Who else was in it?
Rachel (turning down the tea).
Who was the audience?
The same as last time. Except Jonathan was in the audience and Rachel wasn't.
Why is it on the list?
I found this one quite a bit harder than the last one, as there was no opportunity for wordplay or quick jokes, which tends to be where I'm comfortable. This version of the game was based around escalating an emotion - I went for joviality - and for the first few iterations I wasn't sure where to take it. Then I did a little dance-skip, decided that was something I could escalate, and (after a couple more) ended up running up through the seats and semi-singing the words. Not my usual cup of tea (pun not intended, but I'll take it), so I was glad it went down well and I had fun stretching myself.

Quick, put the slug in your shoe
What was it?
One of the four two-person scenes I was involved in as part of the Performing Scenework showcase, this was based solely on a phrase provided by an audience member ("Quick, put the slug in your shoe"). Particularly at this time I found it easier to start scenes than to follow my scene partner's lead, so I kicked us off in a teacher / pupil dymanic and we went from there.
Who else was in it?
Nathan, who took on the role of Timmy, a not particularly bright pupil.
Who was the audience?
Friends and family of the course participants, including my parents.
Why is it on the list?
Of the four scenes I was involved with, two went fairly well, one didn't really go anywhere, and this one went better than I could have hoped. Partly I was glad that my parents could see what I'd been up to - and rhapsodising about - for so long; partly it was just delightful to make a room full of people laugh, bouncing off what Nathan was doing. The highlight, though, was Steve (one of the instructors) telling me how much he'd liked one bit, quoting it back to me, after the showcase. That meant a lot.

Shoe shop
What was it?
An exercise in the Performing Characters course, in which we had to bestow characteristics on each other and explore how this made us feel, without a lot of acting things out - we were just sat next to each other - and without detailing anything else outside of the two of us. From an instructor suggestion (if I remember rightly) we were in a shoe shop.
Who else was in it?
Jonathan R, as the shoe shop employee.
Who was the audience?
The rest of the people on the course, plus instructors Steve and Caitlin - it was Caitlin who was running this one.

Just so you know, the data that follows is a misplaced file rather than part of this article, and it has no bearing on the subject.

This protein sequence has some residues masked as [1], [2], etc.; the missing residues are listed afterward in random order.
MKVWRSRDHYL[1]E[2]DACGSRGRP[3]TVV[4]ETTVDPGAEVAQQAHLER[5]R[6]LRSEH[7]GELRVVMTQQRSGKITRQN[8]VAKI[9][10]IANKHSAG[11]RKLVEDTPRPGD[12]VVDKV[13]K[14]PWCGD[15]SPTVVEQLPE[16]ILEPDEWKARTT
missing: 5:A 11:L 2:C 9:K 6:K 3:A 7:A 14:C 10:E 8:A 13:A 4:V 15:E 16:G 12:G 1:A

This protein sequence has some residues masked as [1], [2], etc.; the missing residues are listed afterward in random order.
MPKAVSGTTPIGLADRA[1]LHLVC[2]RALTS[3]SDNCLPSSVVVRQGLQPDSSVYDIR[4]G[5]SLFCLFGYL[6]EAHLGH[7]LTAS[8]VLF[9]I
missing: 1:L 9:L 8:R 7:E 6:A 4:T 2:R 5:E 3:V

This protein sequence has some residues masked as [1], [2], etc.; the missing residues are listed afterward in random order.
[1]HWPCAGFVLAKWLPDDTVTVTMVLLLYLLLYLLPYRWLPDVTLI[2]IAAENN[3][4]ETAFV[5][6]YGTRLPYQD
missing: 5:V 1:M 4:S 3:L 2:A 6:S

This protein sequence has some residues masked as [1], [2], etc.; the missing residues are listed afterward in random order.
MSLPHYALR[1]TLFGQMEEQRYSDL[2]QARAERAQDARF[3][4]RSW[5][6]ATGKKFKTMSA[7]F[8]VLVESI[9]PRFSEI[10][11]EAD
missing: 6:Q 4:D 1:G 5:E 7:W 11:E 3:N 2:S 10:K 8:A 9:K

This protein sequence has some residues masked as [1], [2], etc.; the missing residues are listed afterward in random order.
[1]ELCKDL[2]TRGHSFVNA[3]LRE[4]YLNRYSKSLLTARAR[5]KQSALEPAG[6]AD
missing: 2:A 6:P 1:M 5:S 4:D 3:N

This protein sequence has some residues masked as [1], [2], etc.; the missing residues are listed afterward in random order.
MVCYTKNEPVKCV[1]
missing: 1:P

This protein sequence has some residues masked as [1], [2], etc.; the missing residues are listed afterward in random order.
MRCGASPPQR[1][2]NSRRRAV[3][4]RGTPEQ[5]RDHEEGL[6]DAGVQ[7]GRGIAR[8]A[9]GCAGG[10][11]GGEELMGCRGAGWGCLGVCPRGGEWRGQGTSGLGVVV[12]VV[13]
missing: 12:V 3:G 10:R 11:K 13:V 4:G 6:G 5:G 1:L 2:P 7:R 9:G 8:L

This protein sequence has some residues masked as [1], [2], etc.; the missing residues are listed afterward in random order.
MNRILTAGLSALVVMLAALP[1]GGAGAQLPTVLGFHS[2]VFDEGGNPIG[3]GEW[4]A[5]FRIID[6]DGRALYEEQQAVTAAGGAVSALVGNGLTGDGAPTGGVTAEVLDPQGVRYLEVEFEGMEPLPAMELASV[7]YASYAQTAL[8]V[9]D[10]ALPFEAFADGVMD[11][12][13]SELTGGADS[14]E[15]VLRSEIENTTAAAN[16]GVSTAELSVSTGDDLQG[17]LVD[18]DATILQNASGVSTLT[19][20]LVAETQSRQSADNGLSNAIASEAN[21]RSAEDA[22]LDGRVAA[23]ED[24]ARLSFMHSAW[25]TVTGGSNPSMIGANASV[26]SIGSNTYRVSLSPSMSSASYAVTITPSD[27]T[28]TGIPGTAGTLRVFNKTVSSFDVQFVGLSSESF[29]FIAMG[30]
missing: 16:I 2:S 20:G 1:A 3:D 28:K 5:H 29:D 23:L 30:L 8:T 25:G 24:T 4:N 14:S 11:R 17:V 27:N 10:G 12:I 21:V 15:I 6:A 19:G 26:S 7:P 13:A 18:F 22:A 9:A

Why is it on the list?
This was the funniest scene I've ever been in, I think. Jonathan is absolutely hilarious, and we spurred each other on in this one with a range of changing emotions and back-stories. If I'm honest, we didn't really do what we were supposed to do, as we got very meta, but I love that kind of improv - I've discovered that, while I don't necessarily want to break the fourth wall, I love to poke it, and we certainly did that in this one. Caitlin eventually called time on the scene, laughing as she did so. Maybe we didn't learn much from it, but I've rarely had more fun.

Party quirks
What was it?
A classic of Whose Line, and a game which I've seen done by my friend Rich among others, this is the one where someone's hosting a party and the other people have a 'quirk' suggested by the audience. I took part in this as part of the Theatre Throwdown, having emailed to ask if I could be in it - the marketing suggested we were all specially selected, but since no one involved in choosing had ever seen or met me, this was stretching the truth a little.
Who else was in it?
Billie (the host), Ivy & Tom. I'd met all of them for the first time a few days earlier, in our single rehearsal.
Who was the audience?
Members of the public, including some improv friends. The first time I'd been in any improv that was advertised to the public (even if it was free).
Why is it on the list?
Short-form improv is not my favourite style, although almost all the improv I'd seen before getting involved with the BIT had been short-form. To my mind, party games can get lazy and formulaic. That being said, I wanted to give it a try to see what I could make of it, and I was also excited about improvising with people I didn't know, for the first time in a long time. Some of the games went OK (e.g. switch - where the rest of the team had done well but I felt I hadn't landed everything), some of them went well (interviewer and sound effects), but I think this was the most successful. I had been given the quirk of being horny - I was glad my parents hadn't made it to this one - and surprised myself by getting laughs without having to go beyond what I was comfortable doing. I still prefer long form, but there's definitely a place for short form, where almost every line is a punchline.